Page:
DETAILED DESCRIPTION OF THE INVENTION

An integrated process for producing a hydrocarbon stream, preferably including a predominantly C5-20 normal and iso-paraffin fraction, is disclosed. The process involves isolating a C4− stream and, optionally, a natural gas condensate, from a natural gas source. The C4− stream, or a portion thereof (i.e., a methane-rich portion), is converted to syngas, and the syngas used in a hydrocarbon synthesis process, for example, Fischer-Tropsch synthesis.

In a first embodiment, one or more fractions from the hydrocarbon synthesis (for example, C5-20 and/or C20+ fractions) are blended with one or more crude oil fractions and, optionally, the natural gas condensate such that the overall sulfur content of the blend is less than about 200 ppm. The crude oil fractions are preferably similar in boiling point to the fractions from the hydrocarbon synthesis, i.e., are C5-20 and/or C20+ fractions. As used herein, carbon number ranges for hydrocarbons are indicated using “Cn” designations: C5 + indicates a carbon number of 5 or higher, C5-20 indicates a carbon range between 5 and 20, inclusively, C2-4 indicates a carbon range between 2 and 4 inclusively, C20 indicates a carbon number of 20, etc.

If necessary, the natural gas condensate can be treated to lower the sulfur content so that the blend has an acceptable sulfur level. In a second embodiment, a blend similar to that in the first embodiment is prepared, wherein the sulfur content of the blend is greater than about 200 ppm.

The blended hydrocarbons in both embodiments are subjected to hydroprocessing conditions. Olefins and oxygenates are hydrotreated to form paraffins. Paraffins are subjected to hydroisomerization conditions to form isoparaffins. Hydrocarbons with chain lengths above a desired value, for example, C24, are hydrocracked.

In the first embodiment, the hydroprocessing catalysts are noble metal-containing catalysts. The catalysts preferably have high selectivity for C5+ products, such that a significant C4− fraction is not formed. The hydrogenolysis that would otherwise produce undesired C1-4 products during conventional hydroprocessing steps (i.e., hydrocracking) is minimized by judicious selection of noble metal catalysts which minimize the formation of C1-4 fractions, resulting in optimized formation of a C5-20 hydrocarbon fraction. In the second embodiment, the catalysts are catalysts typically used for hydroprocessing reactions, preferably those which have selectivity for mid-distillate products.

According to the invention, natural gas is sent to a separator and a methane-rich C1-4 fraction is isolated. The methane-rich fraction is sent to a gas-to-liquids plant, which includes a syngas generator, a Fischer-Tropsch synthesis process, and a process upgrading reactor which performs the hydroprocessing reactions. C5-20 hydrocarbons are isolated from the Fischer-Tropsch reactor, combined with a crude oil fraction, and subjected to hydroprocessing reactions. The catalysts, reactants, reaction conditions and methods for isolating desired compounds are discussed in more detail below.

Natural Gas

In addition to methane, natural gas includes some heavier hydrocarbons (mostly C2-5 paraffins) and other impurities, e.g., mercaptans and other sulfur-containing compounds, carbon dioxide, nitrogen, helium, water and non-hydrocarbon acid gases. Natural gas fields also typically contain a significant amount of C5+ hydrocarbons (natural gas condensate), which is liquid at ambient conditions.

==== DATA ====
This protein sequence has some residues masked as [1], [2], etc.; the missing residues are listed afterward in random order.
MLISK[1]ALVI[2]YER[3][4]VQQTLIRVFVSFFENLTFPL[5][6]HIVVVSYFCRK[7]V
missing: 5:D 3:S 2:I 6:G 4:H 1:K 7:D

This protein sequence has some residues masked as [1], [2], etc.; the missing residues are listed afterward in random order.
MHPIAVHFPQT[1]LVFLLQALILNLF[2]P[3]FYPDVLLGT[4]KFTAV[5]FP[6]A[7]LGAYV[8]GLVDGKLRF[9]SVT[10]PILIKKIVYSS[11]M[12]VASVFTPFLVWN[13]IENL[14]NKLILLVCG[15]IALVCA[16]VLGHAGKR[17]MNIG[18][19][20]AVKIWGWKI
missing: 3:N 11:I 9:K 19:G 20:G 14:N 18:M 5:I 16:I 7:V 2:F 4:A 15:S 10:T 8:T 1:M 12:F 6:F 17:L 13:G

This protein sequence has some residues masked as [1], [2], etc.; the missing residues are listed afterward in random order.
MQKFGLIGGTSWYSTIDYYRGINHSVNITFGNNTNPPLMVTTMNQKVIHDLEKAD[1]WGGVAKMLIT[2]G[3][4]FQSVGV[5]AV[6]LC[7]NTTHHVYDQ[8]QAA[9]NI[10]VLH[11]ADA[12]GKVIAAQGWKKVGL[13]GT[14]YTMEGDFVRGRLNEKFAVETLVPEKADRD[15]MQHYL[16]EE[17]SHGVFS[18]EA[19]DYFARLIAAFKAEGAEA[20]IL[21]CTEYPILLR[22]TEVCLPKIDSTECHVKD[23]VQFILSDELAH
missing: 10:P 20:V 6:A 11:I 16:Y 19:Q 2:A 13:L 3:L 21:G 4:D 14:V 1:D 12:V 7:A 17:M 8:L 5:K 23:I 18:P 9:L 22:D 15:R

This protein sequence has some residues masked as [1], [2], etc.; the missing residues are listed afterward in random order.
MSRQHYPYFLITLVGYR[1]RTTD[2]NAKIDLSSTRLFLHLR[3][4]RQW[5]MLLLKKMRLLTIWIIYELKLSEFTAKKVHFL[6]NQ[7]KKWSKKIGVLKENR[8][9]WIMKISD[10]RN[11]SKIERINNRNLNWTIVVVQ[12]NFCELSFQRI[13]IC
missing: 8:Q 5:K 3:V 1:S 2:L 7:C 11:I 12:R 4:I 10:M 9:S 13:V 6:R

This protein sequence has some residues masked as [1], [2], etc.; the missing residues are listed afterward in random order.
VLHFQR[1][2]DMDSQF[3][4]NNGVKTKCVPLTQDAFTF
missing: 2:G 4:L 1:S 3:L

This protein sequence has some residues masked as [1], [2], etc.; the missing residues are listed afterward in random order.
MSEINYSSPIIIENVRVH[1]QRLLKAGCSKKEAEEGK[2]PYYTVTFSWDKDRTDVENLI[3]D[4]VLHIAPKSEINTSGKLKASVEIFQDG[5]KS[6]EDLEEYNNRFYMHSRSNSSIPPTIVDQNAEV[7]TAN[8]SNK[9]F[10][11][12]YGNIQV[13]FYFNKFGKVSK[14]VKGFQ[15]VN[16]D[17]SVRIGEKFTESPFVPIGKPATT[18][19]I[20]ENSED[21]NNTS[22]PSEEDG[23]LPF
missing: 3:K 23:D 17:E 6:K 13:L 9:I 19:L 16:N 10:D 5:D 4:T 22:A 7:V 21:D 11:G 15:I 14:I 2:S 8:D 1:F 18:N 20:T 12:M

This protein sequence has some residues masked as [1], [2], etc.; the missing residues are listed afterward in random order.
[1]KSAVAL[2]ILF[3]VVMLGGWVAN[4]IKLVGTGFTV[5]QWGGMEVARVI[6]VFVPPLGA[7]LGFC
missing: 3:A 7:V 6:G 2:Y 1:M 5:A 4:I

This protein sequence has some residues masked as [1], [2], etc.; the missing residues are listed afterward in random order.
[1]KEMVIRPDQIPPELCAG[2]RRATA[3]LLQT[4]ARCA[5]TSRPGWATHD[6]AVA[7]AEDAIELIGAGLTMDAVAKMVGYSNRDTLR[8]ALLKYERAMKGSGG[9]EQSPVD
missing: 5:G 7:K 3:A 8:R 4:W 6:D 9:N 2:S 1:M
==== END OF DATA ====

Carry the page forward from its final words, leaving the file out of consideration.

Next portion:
The natural gas condensate may or may not include an appreciable amount of sulfur-containing compounds, depending on the natural gas source and any pre-treatments to remove sulfur. The sulfur content of the natural gas condensate may or may not be lowered, depending on whether the sulfur content of the blend of the natural gas condensate and the hydrocarbon synthesis products is above about 200 ppm.

The methane and, optionally, some or all of the C2-4 hydrocarbons can be isolated and used to generate syngas. Various other impurities can be readily separated. Inert impurities such as nitrogen and helium can be tolerated.

Syngas

Methane and other low molecular weight (C2-4) hydrocarbons can be sent through a conventional syngas generator to provide synthesis gas. Typically, synthesis gas contains hydrogen and carbon monoxide, and may include minor amounts of carbon dioxide, water, unconverted hydrocarbons and various other impurities.

The presence of sulfur, nitrogen, halogen, selenium, phosphorus and arsenic contaminants in the syngas is undesirable. For this reason, it is preferred to remove sulfur and other contaminants from the feed before performing the Fischer-Tropsch chemistry or other hydrocarbon synthesis. Means for removing these contaminants are well known to those of skill in the art. Hydrotreating processes may be used to remove a large proportion of the sulfur from the methane-rich stream. Alternatively or additionally, ZnO guard beds may be used removing sulfur impurities. Means for removing other contaminants are well known to those of skill in the art.

Fischer-Tropsch Synthesis

Catalysts and conditions for performing Fischer-Tropsch synthesis are well known to those of skill in the art, and are described, for example, in EP 0 921 184 A1, the contents of which are hereby incorporated by reference in their entirety.

In the Fischer-Tropsch synthesis process, liquid and gaseous hydrocarbons are formed by contacting a synthesis gas (syngas) comprising a mixture of H2 and CO with a Fischer-Tropsch catalyst under suitable temperature and pressure reactive conditions. The Fischer-Tropsch reaction is typically conducted at temperatures of about from 300 to 700° F. (149 to 371° C.) preferably about from 400° to 550° F. (204° to 228° C.); pressures of about from 10 to 600 psia, (0.7 to 41 bars) preferably 30 to 300 psia, (2 to 21 bars) and catalyst space velocities of about from 100 to 10,000 cc/g/hr., preferably 300 to 3,000 cc/g/hr.